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Issue: Issue 5 (2018) – Supplement 1


Unexpected outcome in acute basilar occlusion

Catarina Perry da Câmara, Carolina Pinheiro, Marcos Veiga, Sofia Galego, Patrícia Ferreira, Isabel Fragata, Ana Paiva Nunes, and João Reis
Background: Basilar occlusion is associated with poor clinical outcome, even when treated with mechanical thrombectomy (MT).
Methods: We present a case of non-successful acute basilar thrombectomy with good outcome.
Results: We report a case of an 86-year-old man, with hypertension, ischemic heart disease and dyslipidaemia. He presented to the emergency room with post-syncope nausea, vomiting, dysarthria and right hemiparesis. Neurological examination revealed left sixth cranial nerve palsy, right central facial palsy, right dysmetria, dysarthria and right Babinski sign. No acute lesion was noticeable on CT, but the angio-CT showed an occlusion of the distal third of the basilar artery. There was a diffusion/FLAIR mismatch on the MRI, with right lateral and left paramedian pontine lesions with restricted diffusion, without significant repercussion on FLAIR. MT by femoral and brachial access confirmed basilar occlusion with retrograde filling of both posterior cerebral arteries through posterior communicating arteries, suggesting collateral circulation in the setting of chronic stenosis. Thrombectomy was not possible due to severe tortuosity of cervical vessels. Despite the failed treatment with TICI 0, the patient improved and was transferred four days after with a NIHSS of 5, displaying only right flattened nasolabial fold, leg and arm motor drift, and arm ataxia.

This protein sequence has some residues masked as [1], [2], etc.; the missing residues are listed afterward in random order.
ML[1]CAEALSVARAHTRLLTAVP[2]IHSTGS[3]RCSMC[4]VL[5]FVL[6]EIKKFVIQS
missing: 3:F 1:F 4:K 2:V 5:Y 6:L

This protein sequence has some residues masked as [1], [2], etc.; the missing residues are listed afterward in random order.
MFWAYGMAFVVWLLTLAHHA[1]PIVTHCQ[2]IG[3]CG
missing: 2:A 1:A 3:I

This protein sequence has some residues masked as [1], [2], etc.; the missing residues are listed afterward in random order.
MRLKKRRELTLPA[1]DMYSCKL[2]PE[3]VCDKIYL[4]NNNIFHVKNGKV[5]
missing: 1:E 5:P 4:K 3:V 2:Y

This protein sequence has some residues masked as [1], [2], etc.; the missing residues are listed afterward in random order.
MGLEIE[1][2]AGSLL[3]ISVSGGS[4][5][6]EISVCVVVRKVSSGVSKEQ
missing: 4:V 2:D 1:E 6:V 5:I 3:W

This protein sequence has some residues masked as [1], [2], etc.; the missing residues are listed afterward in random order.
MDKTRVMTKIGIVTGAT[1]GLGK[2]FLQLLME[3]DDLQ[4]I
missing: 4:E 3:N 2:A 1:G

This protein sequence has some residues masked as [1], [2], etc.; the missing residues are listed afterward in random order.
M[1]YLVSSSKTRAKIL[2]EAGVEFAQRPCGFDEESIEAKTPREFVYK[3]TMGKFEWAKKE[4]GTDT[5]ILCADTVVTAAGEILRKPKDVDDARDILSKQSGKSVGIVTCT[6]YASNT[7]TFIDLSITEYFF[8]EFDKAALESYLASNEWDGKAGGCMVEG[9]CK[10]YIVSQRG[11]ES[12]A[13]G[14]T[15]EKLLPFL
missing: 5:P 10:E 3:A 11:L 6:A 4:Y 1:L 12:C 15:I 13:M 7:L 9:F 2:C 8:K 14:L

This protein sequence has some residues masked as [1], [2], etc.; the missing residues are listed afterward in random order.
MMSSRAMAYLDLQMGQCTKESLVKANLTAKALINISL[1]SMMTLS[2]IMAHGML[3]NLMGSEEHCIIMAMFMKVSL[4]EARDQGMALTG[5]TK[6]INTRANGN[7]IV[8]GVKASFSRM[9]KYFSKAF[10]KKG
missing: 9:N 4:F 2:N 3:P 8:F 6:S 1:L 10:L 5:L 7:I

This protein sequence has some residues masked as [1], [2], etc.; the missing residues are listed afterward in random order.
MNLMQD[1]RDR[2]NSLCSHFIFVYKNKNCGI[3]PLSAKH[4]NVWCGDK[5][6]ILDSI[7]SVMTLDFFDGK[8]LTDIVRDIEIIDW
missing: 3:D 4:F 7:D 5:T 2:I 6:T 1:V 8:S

Conclusion: Mechanical thrombectomy has good recanalization rate and favourable outcomes in basilar occlusion. However, in occlusion in the setting of chronic stenosis of the basilar artery, clinical outcome is better. In cases where distal access is difficult, it might be reasonable to avoid complications and halt endovascular treatment.

From the Lisbon Stroke Summit, Lisbon, Portugal. 6–7 April 2018.

International Journal of Clinical Neurosciences and Mental Health 2018; 5(Suppl. 1):P2
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